Background: In Australia, the Department of Veterans’ Affairs provides podiatric medical services, including nail surgery and the provision of footwear and orthoses, for war veterans and their dependents. We sought to evaluate whether the provision of these interventions reduces the number of ongoing maintenance treatments.
Methods: We used the database of the Department of Veterans’ Affairs to document the number of major podiatric medical interventions (footwear, foot orthoses, nail surgery, and combinations of these interventions) for 1996–1997. The number of maintenance podiatric medical treatments provided in the 2 years before (1994–1996) and 2 years after (1997–1999) these interventions was then compared with a control group that did not receive any major interventions.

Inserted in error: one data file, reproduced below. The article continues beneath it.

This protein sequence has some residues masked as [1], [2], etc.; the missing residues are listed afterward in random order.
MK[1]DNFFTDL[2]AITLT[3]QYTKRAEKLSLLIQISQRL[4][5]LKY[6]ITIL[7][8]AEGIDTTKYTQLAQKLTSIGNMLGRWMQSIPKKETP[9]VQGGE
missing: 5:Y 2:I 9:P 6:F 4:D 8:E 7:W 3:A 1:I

Results: Compared with the number of treatments in the 2 years before the interventions, in the subsequent 2 years there was a significant increase in the mean ± SD number of maintenance treatments after receiving footwear only (10.4 ± 5.8 versus 12.3 ± 5.0), foot orthoses only (9.4 ± 5.3 versus 12.2 ± 4.6), nail surgery only (10.2 ± 5.8 versus 13.2 ± 4.4), and footwear plus foot orthoses (9.3 ± 6.1 versus 13.3 ± 5.5). In the control group, the mean number of treatments in 1994–1996 and 1997–1999 was 10.8 and 11.8, respectively.
Conclusions: Provision of major podiatric medical interventions did not reduce the number of ongoing maintenance treatments received by veterans. However, owing to the inherent limitations of claims data, it is difficult to determine whether this finding is due to the limited efficacy of the interventions or to the policy structure of podiatric medical service provision in the Department of Veterans’ Affairs. (J Am Podiatr Med Assoc 97(6): 469–474, 2007)